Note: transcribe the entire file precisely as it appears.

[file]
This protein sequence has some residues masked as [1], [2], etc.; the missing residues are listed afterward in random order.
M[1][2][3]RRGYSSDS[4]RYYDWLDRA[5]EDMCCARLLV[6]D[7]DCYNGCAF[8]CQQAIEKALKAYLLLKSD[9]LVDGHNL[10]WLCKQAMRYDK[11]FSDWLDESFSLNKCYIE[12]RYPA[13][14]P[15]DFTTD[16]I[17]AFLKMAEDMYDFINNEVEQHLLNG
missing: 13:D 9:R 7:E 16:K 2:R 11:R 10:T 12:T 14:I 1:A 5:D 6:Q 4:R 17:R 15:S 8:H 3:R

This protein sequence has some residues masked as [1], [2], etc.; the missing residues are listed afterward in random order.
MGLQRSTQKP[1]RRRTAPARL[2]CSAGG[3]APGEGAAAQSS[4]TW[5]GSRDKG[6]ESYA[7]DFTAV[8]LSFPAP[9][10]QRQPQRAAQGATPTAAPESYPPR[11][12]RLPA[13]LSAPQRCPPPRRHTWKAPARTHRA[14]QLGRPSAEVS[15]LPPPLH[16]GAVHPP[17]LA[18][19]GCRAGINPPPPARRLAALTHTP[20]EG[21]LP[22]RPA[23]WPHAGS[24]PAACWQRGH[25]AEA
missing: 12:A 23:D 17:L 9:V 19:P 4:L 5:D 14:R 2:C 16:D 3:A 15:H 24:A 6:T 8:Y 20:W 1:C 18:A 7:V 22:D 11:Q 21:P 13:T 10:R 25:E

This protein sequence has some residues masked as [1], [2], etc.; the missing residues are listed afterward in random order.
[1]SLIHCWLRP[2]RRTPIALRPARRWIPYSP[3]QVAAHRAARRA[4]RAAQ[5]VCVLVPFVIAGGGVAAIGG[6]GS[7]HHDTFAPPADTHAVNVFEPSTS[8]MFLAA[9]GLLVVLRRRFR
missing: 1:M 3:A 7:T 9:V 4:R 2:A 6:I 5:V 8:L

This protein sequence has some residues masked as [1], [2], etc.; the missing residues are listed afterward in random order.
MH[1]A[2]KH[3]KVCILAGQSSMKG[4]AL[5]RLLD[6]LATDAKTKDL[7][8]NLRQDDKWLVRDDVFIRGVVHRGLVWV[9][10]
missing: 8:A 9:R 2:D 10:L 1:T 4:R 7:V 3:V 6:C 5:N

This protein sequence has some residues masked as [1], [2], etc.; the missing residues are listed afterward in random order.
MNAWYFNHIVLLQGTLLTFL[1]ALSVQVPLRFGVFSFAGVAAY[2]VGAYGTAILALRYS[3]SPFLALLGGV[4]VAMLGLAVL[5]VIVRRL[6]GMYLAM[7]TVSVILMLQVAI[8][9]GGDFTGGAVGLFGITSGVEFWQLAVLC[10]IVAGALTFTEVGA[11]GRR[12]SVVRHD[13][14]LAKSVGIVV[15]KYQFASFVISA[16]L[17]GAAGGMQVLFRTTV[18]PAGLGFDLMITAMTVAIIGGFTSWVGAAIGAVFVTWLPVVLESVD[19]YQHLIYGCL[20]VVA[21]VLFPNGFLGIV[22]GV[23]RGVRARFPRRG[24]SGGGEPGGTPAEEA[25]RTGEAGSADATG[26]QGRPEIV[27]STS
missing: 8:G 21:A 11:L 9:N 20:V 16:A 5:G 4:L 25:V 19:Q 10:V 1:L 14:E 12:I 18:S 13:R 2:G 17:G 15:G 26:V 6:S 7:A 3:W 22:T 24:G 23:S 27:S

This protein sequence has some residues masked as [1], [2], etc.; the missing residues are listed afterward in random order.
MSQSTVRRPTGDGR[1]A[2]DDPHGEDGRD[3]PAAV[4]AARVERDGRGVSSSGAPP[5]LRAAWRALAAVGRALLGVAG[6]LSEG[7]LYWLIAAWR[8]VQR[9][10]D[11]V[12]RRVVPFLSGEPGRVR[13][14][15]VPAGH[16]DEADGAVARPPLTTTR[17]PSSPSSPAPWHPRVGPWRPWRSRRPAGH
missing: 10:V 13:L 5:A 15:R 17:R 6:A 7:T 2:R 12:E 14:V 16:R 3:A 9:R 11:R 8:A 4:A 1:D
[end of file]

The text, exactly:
This protein sequence has some residues masked as [1], [2], etc.; the missing residues are listed afterward in random order.
M[1][2][3]RRGYSSDS[4]RYYDWLDRA[5]EDMCCARLLV[6]D[7]DCYNGCAF[8]CQQAIEKALKAYLLLKSD[9]LVDGHNL[10]WLCKQAMRYDK[11]FSDWLDESFSLNKCYIE[12]RYPA[13][14]P[15]DFTTD[16]I[17]AFLKMAEDMYDFINNEVEQHLLNG
missing: 13:D 9:R 7:E 16:K 2:R 11:R 10:T 12:T 14:I 1:A 5:D 6:Q 4:R 17:R 15:S 8:H 3:R

This protein sequence has some residues masked as [1], [2], etc.; the missing residues are listed afterward in random order.
MGLQRSTQKP[1]RRRTAPARL[2]CSAGG[3]APGEGAAAQSS[4]TW[5]GSRDKG[6]ESYA[7]DFTAV[8]LSFPAP[9][10]QRQPQRAAQGATPTAAPESYPPR[11][12]RLPA[13]LSAPQRCPPPRRHTWKAPARTHRA[14]QLGRPSAEVS[15]LPPPLH[16]GAVHPP[17]LA[18][19]GCRAGINPPPPARRLAALTHTP[20]EG[21]LP[22]RPA[23]WPHAGS[24]PAACWQRGH[25]AEA
missing: 12:A 23:D 17:L 9:V 19:P 4:L 5:D 14:R 2:C 16:D 3:A 15:H 24:A 6:T 8:Y 20:W 1:C 18:A 7:V 22:D 11:Q 21:P 13:T 10:R 25:E

This protein sequence has some residues masked as [1], [2], etc.; the missing residues are listed afterward in random order.
[1]SLIHCWLRP[2]RRTPIALRPARRWIPYSP[3]QVAAHRAARRA[4]RAAQ[5]VCVLVPFVIAGGGVAAIGG[6]GS[7]HHDTFAPPADTHAVNVFEPSTS[8]MFLAA[9]GLLVVLRRRFR
missing: 1:M 3:A 7:T 9:V 4:R 2:A 6:I 5:V 8:L

This protein sequence has some residues masked as [1], [2], etc.; the missing residues are listed afterward in random order.
MH[1]A[2]KH[3]KVCILAGQSSMKG[4]AL[5]RLLD[6]LATDAKTKDL[7][8]NLRQDDKWLVRDDVFIRGVVHRGLVWV[9][10]
missing: 8:A 9:R 2:D 10:L 1:T 4:R 7:V 3:V 6:C 5:N

This protein sequence has some residues masked as [1], [2], etc.; the missing residues are listed afterward in random order.
MNAWYFNHIVLLQGTLLTFL[1]ALSVQVPLRFGVFSFAGVAAY[2]VGAYGTAILALRYS[3]SPFLALLGGV[4]VAMLGLAVL[5]VIVRRL[6]GMYLAM[7]TVSVILMLQVAI[8][9]GGDFTGGAVGLFGITSGVEFWQLAVLC[10]IVAGALTFTEVGA[11]GRR[12]SVVRHD[13][14]LAKSVGIVV[15]KYQFASFVISA[16]L[17]GAAGGMQVLFRTTV[18]PAGLGFDLMITAMTVAIIGGFTSWVGAAIGAVFVTWLPVVLESVD[19]YQHLIYGCL[20]VVA[21]VLFPNGFLGIV[22]GV[23]RGVRARFPRRG[24]SGGGEPGGTPAEEA[25]RTGEAGSADATG[26]QGRPEIV[27]STS
missing: 8:G 21:A 11:L 9:N 20:V 16:A 5:G 4:L 25:V 19:Q 10:V 1:L 14:E 12:I 18:S 13:R 2:G 17:G 15:G 26:V 6:S 7:A 3:W 22:T 24:G 23:S 27:S

This protein sequence has some residues masked as [1], [2], etc.; the missing residues are listed afterward in random order.
MSQSTVRRPTGDGR[1]A[2]DDPHGEDGRD[3]PAAV[4]AARVERDGRGVSSSGAPP[5]LRAAWRALAAVGRALLGVAG[6]LSEG[7]LYWLIAAWR[8]VQR[9][10]D[11]V[12]RRVVPFLSGEPGRVR[13][14][15]VPAGH[16]DEADGAVARPPLTTTR[17]PSSPSSPAPWHPRVGPWRPWRSRRPAGH
missing: 10:V 13:L 5:A 15:R 17:R 6:A 7:T 2:R 12:E 14:V 16:R 3:A 9:R 11:R 8:A 4:A 1:D